After cooking, carve and eat.

6. How to Cook a Hamburger

For this burger, they used 20% fat ground beef for good flavor.  Shape the burger into good proportions, about 7oz for the patty.  Season before cooking, butter both sides.  You want some slight pink in the burger, some good color.  DON’T press on the burger!  You will lose all your juices.  Let it char on both sides and flip it regularly.  It will look ready well before it is ready.

This is how you tell when it is ready: clench your hand in a fist and poke the muscle right to side of your thumb on the top of your hand.  That hardness of the muscle represents how it will feel poking the meat. Clenched = medium well. Released a bit = medium. Now open like holding invisible item = medium rare. Completely limp hand = rare.

Add cheese and cover the burger to melt the cheese. Cook the buns and bacon to nice toast and crisp.  Add desired toppings.

7. How to Make a Stew

Tony says that this is a great dish if you aren’t confident in your culinary skills.  The dish that he specifically prepares is called Beef Bourguignon. This dish works best with the cheapest cuts of meat.  You want meat pieces that are fatty.  But you want good fats, not the shiny rubbery fats because those don’t break down.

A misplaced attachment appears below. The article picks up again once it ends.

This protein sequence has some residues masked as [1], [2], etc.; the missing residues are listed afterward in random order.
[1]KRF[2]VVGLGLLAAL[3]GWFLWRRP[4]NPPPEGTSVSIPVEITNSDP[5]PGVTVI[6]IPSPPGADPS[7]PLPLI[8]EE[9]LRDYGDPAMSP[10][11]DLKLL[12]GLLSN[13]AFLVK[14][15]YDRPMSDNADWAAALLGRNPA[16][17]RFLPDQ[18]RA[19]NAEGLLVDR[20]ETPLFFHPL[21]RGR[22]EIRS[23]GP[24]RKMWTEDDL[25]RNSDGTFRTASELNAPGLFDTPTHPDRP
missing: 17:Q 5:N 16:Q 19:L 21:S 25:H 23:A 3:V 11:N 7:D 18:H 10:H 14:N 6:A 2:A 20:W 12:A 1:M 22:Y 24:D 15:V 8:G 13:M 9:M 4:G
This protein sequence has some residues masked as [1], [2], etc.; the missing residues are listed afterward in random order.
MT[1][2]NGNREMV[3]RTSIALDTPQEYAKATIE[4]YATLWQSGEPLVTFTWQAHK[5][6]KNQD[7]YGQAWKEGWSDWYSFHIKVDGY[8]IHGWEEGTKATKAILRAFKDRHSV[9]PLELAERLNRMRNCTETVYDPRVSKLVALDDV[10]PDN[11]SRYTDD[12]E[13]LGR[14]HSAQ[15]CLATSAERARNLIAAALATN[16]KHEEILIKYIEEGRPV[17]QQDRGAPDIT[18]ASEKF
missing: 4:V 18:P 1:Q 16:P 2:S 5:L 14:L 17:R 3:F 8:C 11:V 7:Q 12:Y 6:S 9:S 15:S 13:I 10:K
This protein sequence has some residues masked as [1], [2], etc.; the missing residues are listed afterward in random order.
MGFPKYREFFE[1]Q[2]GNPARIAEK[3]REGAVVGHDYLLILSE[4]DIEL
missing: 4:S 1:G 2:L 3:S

Cut the meat into similar sized, bite sized, chunks. Then season the meat.  Wait until the last minute before you cook it.  Use some sea salt and pepper.  Next you want to get a big pan with a heavy bottom.  The heavy bottom allows for an even cook, not something that is burnt on one end and cold on the other.  Put a little oil into the pan.

Next start placing the meat into the pan.  DON’T make the mistake of putting too much meat at one time because it will make the pan cold.  Nicely place the meats evenly spaced about pan and brown the meat. Don’t burn them, we want brown.

After browning, remove the meat onto a plate temporarily and pour excess grease (you want some) out of pan but leave the nice brown bits clinging at the bottom.  Cook diced onions in that stuff until they are a little brown.  Don’t burn your onions.

Next take wine (preferably from burgundy as it is where the dish gets its name) and add it on top of the cooking onions.  It doesn’t have to be expensive wine by any means. Tony says that “box burgundy will do in a pinch.”  As you add the wine, crank up the heat for just a second and scrape and dislodge all those brown bits off the bottom.  Then add in the meat and pull back down the heat.

Now, add some carrots in with the meat.  Keep a watch on them and your only responsibility is to not let anything burn.  Cook for at least a couple more hours.  The longer the better, generally.  After a few hours, the sauce will reduce substantially and you can move the stew into a smaller pot, also super thick bottom.